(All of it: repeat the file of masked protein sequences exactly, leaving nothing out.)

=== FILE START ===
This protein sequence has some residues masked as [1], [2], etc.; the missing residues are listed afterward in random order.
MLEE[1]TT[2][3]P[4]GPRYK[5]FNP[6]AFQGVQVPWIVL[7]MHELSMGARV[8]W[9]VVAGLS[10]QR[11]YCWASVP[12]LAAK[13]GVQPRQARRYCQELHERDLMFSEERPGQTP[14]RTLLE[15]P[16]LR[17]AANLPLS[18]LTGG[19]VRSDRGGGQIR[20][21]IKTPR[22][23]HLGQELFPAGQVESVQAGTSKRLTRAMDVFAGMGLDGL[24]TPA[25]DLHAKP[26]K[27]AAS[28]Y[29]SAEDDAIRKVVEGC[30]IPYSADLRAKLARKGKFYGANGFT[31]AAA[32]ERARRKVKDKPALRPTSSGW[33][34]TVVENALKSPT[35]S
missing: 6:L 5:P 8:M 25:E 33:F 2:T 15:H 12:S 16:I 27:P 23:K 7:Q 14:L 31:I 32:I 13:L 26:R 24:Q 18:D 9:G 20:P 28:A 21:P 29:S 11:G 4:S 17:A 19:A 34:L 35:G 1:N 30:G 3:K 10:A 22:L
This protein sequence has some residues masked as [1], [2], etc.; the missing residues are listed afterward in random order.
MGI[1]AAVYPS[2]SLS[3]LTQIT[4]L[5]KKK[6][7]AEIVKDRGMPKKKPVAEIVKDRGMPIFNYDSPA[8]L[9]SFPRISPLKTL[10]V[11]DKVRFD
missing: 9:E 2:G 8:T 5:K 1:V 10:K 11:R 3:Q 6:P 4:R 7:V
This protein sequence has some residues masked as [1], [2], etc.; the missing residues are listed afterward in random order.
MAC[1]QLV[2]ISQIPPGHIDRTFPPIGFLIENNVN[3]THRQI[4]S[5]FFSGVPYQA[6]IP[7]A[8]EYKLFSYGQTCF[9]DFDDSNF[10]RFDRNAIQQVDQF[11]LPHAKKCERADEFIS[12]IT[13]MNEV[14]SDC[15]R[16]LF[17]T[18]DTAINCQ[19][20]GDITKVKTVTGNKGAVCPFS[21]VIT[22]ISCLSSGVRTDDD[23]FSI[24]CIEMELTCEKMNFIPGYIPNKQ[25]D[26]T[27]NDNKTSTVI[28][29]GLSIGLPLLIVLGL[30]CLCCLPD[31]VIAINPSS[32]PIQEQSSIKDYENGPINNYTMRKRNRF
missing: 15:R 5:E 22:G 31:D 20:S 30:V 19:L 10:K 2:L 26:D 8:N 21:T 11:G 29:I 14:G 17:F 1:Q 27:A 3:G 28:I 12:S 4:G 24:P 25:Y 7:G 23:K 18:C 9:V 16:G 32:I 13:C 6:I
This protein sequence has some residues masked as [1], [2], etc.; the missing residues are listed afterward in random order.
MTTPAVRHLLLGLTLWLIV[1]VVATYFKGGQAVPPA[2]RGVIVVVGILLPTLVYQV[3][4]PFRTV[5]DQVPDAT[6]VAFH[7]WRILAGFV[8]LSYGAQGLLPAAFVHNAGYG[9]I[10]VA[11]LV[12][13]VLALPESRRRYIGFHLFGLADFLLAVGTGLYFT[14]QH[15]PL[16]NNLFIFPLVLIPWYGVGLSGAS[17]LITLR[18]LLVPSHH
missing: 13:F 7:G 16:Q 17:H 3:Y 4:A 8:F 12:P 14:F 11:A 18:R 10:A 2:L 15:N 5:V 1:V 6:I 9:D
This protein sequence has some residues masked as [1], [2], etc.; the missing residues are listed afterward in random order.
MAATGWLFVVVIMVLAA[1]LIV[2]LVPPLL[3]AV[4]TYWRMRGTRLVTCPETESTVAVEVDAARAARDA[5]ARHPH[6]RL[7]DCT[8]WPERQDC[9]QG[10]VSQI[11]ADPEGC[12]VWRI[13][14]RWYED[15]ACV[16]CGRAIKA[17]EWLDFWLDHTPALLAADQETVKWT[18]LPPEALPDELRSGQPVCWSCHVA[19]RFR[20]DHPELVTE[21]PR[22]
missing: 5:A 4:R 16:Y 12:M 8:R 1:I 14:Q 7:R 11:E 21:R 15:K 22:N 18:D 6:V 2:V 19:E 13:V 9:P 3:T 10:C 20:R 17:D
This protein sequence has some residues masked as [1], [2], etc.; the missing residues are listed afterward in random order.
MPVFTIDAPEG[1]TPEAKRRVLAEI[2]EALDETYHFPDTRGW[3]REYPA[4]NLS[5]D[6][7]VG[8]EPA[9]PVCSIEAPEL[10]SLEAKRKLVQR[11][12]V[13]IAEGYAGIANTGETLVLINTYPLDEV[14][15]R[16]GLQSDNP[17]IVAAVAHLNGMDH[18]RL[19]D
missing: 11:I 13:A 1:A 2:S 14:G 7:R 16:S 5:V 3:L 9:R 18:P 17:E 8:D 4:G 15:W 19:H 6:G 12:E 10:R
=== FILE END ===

This protein sequence has some residues masked as [1], [2], etc.; the missing residues are listed afterward in random order.
MLEE[1]TT[2][3]P[4]GPRYK[5]FNP[6]AFQGVQVPWIVL[7]MHELSMGARV[8]W[9]VVAGLS[10]QR[11]YCWASVP[12]LAAK[13]GVQPRQARRYCQELHERDLMFSEERPGQTP[14]RTLLE[15]P[16]LR[17]AANLPLS[18]LTGG[19]VRSDRGGGQIR[20][21]IKTPR[22][23]HLGQELFPAGQVESVQAGTSKRLTRAMDVFAGMGLDGL[24]TPA[25]DLHAKP[26]K[27]AAS[28]Y[29]SAEDDAIRKVVEGC[30]IPYSADLRAKLARKGKFYGANGFT[31]AAA[32]ERARRKVKDKPALRPTSSGW[33][34]TVVENALKSPT[35]S
missing: 6:L 5:P 8:M 25:E 33:F 2:T 15:H 12:S 16:I 27:P 23:K 7:Q 14:L 31:I 32:I 13:L 26:R 24:Q 18:D 9:G 20:P 28:A 21:P 29:S 11:G 4:S 17:A 19:A 34:L 35:G 1:N 30:G 3:K 10:A 22:L
This protein sequence has some residues masked as [1], [2], etc.; the missing residues are listed afterward in random order.
MGI[1]AAVYPS[2]SLS[3]LTQIT[4]L[5]KKK[6][7]AEIVKDRGMPKKKPVAEIVKDRGMPIFNYDSPA[8]L[9]SFPRISPLKTL[10]V[11]DKVRFD
missing: 9:E 2:G 8:T 5:K 1:V 10:K 11:R 3:Q 6:P 4:R 7:V
This protein sequence has some residues masked as [1], [2], etc.; the missing residues are listed afterward in random order.
MAC[1]QLV[2]ISQIPPGHIDRTFPPIGFLIENNVN[3]THRQI[4]S[5]FFSGVPYQA[6]IP[7]A[8]EYKLFSYGQTCF[9]DFDDSNF[10]RFDRNAIQQVDQF[11]LPHAKKCERADEFIS[12]IT[13]MNEV[14]SDC[15]R[16]LF[17]T[18]DTAINCQ[19][20]GDITKVKTVTGNKGAVCPFS[21]VIT[22]ISCLSSGVRTDDD[23]FSI[24]CIEMELTCEKMNFIPGYIPNKQ[25]D[26]T[27]NDNKTSTVI[28][29]GLSIGLPLLIVLGL[30]CLCCLPD[31]VIAINPSS[32]PIQEQSSIKDYENGPINNYTMRKRNRF
missing: 15:R 5:E 22:G 31:D 20:S 30:V 19:L 10:K 2:L 26:D 8:N 21:T 11:G 29:I 14:G 17:F 1:Q 27:A 3:G 28:I 12:S 4:G 24:P 25:Y 7:G 23:K 18:C 9:V 16:G 32:I 13:C 6:I
This protein sequence has some residues masked as [1], [2], etc.; the missing residues are listed afterward in random order.
MTTPAVRHLLLGLTLWLIV[1]VVATYFKGGQAVPPA[2]RGVIVVVGILLPTLVYQV[3][4]PFRTV[5]DQVPDAT[6]VAFH[7]WRILAGFV[8]LSYGAQGLLPAAFVHNAGYG[9]I[10]VA[11]LV[12][13]VLALPESRRRYIGFHLFGLADFLLAVGTGLYFT[14]QH[15]PL[16]NNLFIFPLVLIPWYGVGLSGAS[17]LITLR[18]LLVPSHH
missing: 13:F 7:G 16:Q 17:H 3:Y 4:A 8:F 12:P 14:F 11:A 18:R 10:A 2:L 15:N 5:V 1:V 6:I 9:D
This protein sequence has some residues masked as [1], [2], etc.; the missing residues are listed afterward in random order.
MAATGWLFVVVIMVLAA[1]LIV[2]LVPPLL[3]AV[4]TYWRMRGTRLVTCPETESTVAVEVDAARAARDA[5]ARHPH[6]RL[7]DCT[8]WPERQDC[9]QG[10]VSQI[11]ADPEGC[12]VWRI[13][14]RWYED[15]ACV[16]CGRAIKA[17]EWLDFWLDHTPALLAADQETVKWT[18]LPPEALPDELRSGQPVCWSCHVA[19]RFR[20]DHPELVTE[21]PR[22]
missing: 5:A 4:R 16:Y 12:M 8:R 1:I 14:Q 7:R 11:E 21:R 15:K 22:N 18:D 6:V 2:V 19:E 13:V 9:P 3:T 10:C 20:R 17:D
This protein sequence has some residues masked as [1], [2], etc.; the missing residues are listed afterward in random order.
MPVFTIDAPEG[1]TPEAKRRVLAEI[2]EALDETYHFPDTRGW[3]REYPA[4]NLS[5]D[6][7]VG[8]EPA[9]PVCSIEAPEL[10]SLEAKRKLVQR[11][12]V[13]IAEGYAGIANTGETLVLINTYPLDEV[14][15]R[16]GLQSDNP[17]IVAAVAHLNGMDH[18]RL[19]D
missing: 11:I 13:A 1:A 2:S 14:G 7:R 16:S 5:V 3:L 9:R 18:P 17:E 8:D 4:G 15:W 19:H 6:G 12:E 10:R